The first shovels to dig the Erie Canal went into the ground on July 4th, 1817. When it was completed in 1825, the canal transformed the nation’s economy, allowing goods to move from the Hudson River to cities along the Great Lakes.
To mark the occasion, David Alan Miller, the Albany Symphony Orchestra’s music director, dreamed up the plan to commission and perform original works at seven stops along the route.
“And I conceived this crazy idea of actually trying to get all the way from Albany to Buffalo, which I didn’t realize at the time was about 350-plus miles," said Miller.
He also didn’t realize that the canal carries a strict 7-mile-per-hour speed limit, so floating and performing the entire distance in a week would be impossible.
So Miller and the orchestra compromised. They’ll be traveling by bus and performing on vessels floating in the canal.
“I just think this is the greatest thing we’ve ever done."
Symphony Board Chair Marisa Eisemann is on board with the idea to bring music out of the concert hall and into communities. She also sees it as a way to promote economic development, among other things.
“It’s very symbolic. This canal was the symbol of innovation and adventure, and that’s we, the Albany Symphony, are known for thanks to David Alan Miller," she said.
New York State Canal Corp. Deputy Director John Callaghan says he’s always looking to bring new ideas to the canal as it enters its third century. Public officials have wondered about the canal’s future as its role in shipping wanes.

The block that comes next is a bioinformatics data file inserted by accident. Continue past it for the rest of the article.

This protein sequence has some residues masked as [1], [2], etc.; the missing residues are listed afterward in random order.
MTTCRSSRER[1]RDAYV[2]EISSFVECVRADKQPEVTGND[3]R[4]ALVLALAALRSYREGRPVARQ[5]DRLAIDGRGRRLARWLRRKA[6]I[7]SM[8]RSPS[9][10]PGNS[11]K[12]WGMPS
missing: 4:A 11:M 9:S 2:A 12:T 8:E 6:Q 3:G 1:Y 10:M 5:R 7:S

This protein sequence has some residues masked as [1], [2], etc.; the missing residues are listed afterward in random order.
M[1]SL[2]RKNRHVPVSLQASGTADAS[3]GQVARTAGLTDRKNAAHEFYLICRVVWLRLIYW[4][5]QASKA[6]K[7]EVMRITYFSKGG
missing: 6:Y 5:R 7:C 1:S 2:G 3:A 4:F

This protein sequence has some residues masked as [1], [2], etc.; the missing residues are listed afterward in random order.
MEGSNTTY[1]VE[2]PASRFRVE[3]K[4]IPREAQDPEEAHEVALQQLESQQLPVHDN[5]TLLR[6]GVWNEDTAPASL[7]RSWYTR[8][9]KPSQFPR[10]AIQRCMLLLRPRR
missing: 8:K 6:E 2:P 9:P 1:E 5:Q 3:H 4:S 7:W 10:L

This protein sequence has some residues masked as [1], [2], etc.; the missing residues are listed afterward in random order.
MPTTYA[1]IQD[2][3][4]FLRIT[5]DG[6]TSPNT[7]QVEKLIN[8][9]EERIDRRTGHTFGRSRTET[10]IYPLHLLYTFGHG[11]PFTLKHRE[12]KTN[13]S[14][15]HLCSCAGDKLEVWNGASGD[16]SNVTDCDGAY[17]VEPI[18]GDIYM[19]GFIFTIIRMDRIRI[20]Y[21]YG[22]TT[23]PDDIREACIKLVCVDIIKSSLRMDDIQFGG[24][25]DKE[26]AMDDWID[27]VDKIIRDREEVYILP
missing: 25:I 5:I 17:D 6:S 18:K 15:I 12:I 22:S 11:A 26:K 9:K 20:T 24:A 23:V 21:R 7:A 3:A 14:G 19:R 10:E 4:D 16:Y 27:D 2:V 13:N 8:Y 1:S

“And part of what David and the Albany Symphony is doing is making the canal more accessible, more relevant to people, introducing it to them in a way they may not have thought about before," said Callaghan.
The Albany Symphony Orchestra received $371,000 in state funding for the project and raised the rest from private donors.
Miller says each stop on the tour will open with a piece of music that’s celebrating its own anniversary. Handel’s Water Music is turning 300.
“July 17th was the first performance of that,” he said. “And we’ll also end with some patriotic classics: Stars and Stripes as well as John Williams and things like that. So everything will have these bookends that are essentially the same, but the in the middle will be this substantial 30-minute-or-so-long, new composition inspired by and written for that specific community.”
The original piece for Schenectady was written by Annika Socolfsky. Before she started working on the piece, she didn’t really know much about the canal.
“I was really starting kind of at Ground Zero because about all I knew before I started work on this project was that one song, ‘15 miles on the Erie Canal,’" she said.
Socolfsky incorporated into her piece an actor playing the role of Charles Steinmetz, an electrical engineer whose discoveries helped turn Schenectady into the Electric City. She also pays tribute to the laborers who braved the mud and harsh conditions to make the dream of the Erie Canal come true.
“Basically, they built an incredibly long river that went uphill. That’s kind of crazy for 1817,” she said.
The orchestra’s tour will stop in Albany, Schenectady, Amsterdam, Little Falls, Baldwinsville, Brockport and Lockport between July 2nd and 8th.